The location has played host to a number of events.

“Parties, receptions…we’ve done a few weddings in there,” he said. “It’s a good facility, because of its uniqueness, because of the ability for it to be open air or fully enclosed.”

Mostly, though, Winterstone is simply about good golf.

“It’s core golf,” Chapman explained. “There’s no housing development attached to it. There’s no other reason for us to be here. It’s just core golf. We do a little bit on the parties, but we don’t do very much, because it’s core golf. We have times where we’ve got a golf event, and that’s going to take precedent over a non-golf event. We don’t have a big fancy kitchen. It really is just the basics, with a really, really good golf course.

“It really is just about the golf here. Really good golf. The golf course is good and the conditions are really good.”

For more information about Winterstone, visit their website: winterstonegolf.com.

River Oaks – An Affordable Challenge

Tucked away in a cozy Grandview neighborhood, River Oaks offers a surprisingly pleasant and challenging course. Designed in 1973 by Dr. Marvin Ferguson, it was often favored by Royals and Chiefs players in the ‘70s.

As wide-open country club courses blossomed in the Kansas City area some golfers moved away from River Oaks, but it retained a group of staunch advocates, all of whom laud its challenging aspects.

“It’s the challenging holes, I think,” said newly-appointed General Manager Will Osburn about the appeal of River Oaks. “There are a lot of narrow fairways. We get a lot of praise about how the course plays. There are trees to your left, trees to your right. The narrow fairways make it a little more tricky, a little more fun. There are a lot of shots you need to shape.”

“It’s the old-fashioned thing where you play the ball in the fairway like you’re supposed to,” said long-time regular Dave Schwetz about how to best approach the course. “You’ve got to shape on the front nine and you’ve got to be thinking about what will roll and what won’t. It’s not a ‘grip-and-rip’ course. Back in the day, it was setup hard. If you don’t think your way around the course you’ll be in trouble.”

River Oaks golf course

The relatively short, par-71 course plays 6380 yards from the blue tees with most of the distance on the back nine. The extraordinarily slender fairways begin right out of the gate on holes #1 and #2, pars five and four, respectively, which play a lot longer than their yardage because of the need to be especially fine off the tee. The tight play becomes even more intimidating because of how the tree lines hug the fairways, requiring even more precise shots.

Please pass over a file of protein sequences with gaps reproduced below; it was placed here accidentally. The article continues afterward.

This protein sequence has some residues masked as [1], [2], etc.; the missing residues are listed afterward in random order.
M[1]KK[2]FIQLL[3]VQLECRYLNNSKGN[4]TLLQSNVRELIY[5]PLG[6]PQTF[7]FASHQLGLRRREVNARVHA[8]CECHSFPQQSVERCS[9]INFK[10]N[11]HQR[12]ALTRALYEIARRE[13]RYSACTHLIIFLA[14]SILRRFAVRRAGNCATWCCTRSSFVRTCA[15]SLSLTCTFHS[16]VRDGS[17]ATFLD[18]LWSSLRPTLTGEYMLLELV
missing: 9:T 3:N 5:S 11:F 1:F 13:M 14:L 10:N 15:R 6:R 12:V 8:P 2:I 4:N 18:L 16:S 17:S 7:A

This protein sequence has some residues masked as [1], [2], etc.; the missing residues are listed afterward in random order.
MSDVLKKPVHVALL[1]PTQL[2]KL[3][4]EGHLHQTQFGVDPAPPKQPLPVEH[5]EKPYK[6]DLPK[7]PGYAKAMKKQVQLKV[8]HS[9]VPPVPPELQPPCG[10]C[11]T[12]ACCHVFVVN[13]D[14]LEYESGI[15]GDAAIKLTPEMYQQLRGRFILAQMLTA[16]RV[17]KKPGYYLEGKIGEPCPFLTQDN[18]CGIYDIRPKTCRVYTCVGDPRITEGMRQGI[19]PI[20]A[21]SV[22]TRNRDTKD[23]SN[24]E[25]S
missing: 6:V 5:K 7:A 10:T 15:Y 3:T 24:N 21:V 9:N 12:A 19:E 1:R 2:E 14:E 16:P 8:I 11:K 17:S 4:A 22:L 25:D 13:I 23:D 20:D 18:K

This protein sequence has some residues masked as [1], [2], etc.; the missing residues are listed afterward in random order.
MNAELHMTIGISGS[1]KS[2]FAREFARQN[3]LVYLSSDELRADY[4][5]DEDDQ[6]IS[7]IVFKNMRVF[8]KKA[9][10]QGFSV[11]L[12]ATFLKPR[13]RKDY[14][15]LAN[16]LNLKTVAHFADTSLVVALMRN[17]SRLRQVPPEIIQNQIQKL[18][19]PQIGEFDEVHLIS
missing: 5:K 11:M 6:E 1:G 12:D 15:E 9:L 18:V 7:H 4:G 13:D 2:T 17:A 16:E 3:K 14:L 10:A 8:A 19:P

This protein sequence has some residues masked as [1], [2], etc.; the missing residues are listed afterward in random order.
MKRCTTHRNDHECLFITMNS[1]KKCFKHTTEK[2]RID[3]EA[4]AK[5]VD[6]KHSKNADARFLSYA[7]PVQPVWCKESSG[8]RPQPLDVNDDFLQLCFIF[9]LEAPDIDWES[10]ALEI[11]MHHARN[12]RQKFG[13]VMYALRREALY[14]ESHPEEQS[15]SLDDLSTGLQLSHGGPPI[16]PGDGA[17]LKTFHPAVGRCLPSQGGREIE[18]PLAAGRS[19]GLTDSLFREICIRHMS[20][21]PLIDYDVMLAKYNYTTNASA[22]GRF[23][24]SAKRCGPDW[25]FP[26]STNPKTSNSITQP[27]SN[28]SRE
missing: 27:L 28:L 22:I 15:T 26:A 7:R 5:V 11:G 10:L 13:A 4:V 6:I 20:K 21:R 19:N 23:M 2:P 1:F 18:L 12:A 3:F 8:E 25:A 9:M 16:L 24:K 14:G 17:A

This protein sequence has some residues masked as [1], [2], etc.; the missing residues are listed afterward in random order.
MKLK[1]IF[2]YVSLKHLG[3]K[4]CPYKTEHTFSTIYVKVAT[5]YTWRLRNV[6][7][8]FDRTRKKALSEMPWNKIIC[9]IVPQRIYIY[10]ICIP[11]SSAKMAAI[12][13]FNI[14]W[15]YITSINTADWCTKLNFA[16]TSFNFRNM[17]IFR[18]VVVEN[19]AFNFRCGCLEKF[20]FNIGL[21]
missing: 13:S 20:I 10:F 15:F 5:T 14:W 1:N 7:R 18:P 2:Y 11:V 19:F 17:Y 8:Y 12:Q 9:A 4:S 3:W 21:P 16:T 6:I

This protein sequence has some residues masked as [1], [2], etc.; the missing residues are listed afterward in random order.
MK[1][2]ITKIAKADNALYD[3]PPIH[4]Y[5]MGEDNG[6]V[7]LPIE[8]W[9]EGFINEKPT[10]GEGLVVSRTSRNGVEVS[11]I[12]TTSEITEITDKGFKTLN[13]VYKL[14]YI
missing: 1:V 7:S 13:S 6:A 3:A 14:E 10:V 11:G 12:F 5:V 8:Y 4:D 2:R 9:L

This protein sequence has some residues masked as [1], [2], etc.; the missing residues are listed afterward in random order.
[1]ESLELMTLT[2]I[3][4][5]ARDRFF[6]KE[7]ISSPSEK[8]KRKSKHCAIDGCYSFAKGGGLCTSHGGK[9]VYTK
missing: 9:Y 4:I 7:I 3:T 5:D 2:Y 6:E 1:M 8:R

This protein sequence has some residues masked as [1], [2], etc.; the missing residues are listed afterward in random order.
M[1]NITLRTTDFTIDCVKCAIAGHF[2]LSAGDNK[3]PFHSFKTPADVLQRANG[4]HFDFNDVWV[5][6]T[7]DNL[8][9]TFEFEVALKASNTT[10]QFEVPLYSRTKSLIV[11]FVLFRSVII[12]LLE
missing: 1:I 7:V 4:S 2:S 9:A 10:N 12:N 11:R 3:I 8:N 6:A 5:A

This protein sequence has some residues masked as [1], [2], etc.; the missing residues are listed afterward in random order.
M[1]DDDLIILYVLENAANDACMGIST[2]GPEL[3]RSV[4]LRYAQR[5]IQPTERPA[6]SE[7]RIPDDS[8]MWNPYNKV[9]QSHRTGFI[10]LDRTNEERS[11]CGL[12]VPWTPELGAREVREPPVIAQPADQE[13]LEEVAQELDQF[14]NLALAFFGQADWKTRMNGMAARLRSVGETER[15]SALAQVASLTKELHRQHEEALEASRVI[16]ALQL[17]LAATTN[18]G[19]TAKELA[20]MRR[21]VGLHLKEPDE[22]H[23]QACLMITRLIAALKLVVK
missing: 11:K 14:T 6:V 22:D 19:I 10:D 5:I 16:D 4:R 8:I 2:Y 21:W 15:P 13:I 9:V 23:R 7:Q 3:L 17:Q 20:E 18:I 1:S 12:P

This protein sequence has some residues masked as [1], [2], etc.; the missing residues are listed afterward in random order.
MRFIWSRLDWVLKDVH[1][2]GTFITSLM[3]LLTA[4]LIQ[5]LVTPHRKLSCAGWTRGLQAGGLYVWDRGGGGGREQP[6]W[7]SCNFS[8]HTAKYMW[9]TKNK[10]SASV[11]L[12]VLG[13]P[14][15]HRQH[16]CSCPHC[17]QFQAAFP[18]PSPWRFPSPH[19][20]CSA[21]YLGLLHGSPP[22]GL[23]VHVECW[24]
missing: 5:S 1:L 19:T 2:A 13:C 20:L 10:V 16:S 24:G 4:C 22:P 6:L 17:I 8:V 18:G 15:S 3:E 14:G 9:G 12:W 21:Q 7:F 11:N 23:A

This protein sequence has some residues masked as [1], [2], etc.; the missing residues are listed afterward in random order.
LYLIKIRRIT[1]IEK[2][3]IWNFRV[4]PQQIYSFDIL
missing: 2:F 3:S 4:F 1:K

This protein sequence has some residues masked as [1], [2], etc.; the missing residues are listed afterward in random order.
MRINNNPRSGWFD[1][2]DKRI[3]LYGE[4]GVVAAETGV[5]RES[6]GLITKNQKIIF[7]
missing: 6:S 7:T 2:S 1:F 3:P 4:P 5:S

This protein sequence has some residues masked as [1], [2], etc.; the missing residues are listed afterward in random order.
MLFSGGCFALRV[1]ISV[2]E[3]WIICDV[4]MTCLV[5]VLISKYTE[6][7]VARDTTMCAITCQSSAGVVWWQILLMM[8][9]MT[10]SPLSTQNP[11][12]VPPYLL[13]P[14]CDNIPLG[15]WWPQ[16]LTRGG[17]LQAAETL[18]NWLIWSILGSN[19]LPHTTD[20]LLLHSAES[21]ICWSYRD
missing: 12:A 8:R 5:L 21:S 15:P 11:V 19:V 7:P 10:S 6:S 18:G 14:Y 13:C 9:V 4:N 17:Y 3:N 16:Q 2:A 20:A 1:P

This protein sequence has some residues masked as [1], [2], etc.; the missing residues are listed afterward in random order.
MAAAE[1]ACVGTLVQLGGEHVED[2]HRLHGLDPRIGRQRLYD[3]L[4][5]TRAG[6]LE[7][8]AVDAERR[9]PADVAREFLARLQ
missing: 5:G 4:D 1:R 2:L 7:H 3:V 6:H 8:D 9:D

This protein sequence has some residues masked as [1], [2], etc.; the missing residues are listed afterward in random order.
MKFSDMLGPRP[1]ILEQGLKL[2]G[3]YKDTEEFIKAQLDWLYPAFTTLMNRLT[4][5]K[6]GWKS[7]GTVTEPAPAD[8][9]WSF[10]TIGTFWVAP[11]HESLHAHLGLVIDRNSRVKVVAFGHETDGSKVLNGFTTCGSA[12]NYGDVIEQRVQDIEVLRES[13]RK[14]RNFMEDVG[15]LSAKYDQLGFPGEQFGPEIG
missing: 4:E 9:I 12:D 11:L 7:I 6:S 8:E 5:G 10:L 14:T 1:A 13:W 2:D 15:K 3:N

“I like #2,” said Marcellus Hughes, who has played River Oaks regularly for almost a decade and also serves as a marshal. “(The course) is difficult enough. I feel like if you can play that (course) you can play anywhere.”

Par three #3 features a picturesque tee shot over a creek onto a slim green and the water also plays a factor on the long, thin par five #4.

“The green (on #5) is on the left side but there’s all trees on the left (of the fairway),” Osburn said. “It’s a short (318 yards) par four and it’s open to the right, but you’ve got to be sharp or you’re in the trees.”

These are followed by par four #6, at 408 yards, rated as the hardest on the course, and par four #7, a dogleg left.

“If you’re playing from the blues the tee shots are more difficult on #18 and #7,” Osburn said. “They are awkward angles. You have to shape your shots.”

Par three #8 and dogleg right par four #9 round out a 3109-yard, par 36 front nine.

The longer (3271 yards) par 35 back nine begins with par four #10, a sharp dogleg left, followed by one of the most enigmatic holes on the course, the par three #11.

“I think most guys are happy taking a four,” Schwetz admitted. “It’s uphill and always into the wind.”

River Oaks golf course

“Number 11, we get a lot of comments letting you know how difficult it is,” Osburn said. “You have to hit a long ball, 216 (yards) from the blues, uphill and often times into the wind. And then there’s a big tree in front of the green. It was even more difficult until lightning took out part of the tree.”

The course’s longest hole, par five #12 at 534 yards, is both straight and thin.

“I like the challenge of #12,” Hughes said. “You have to keep it straight.”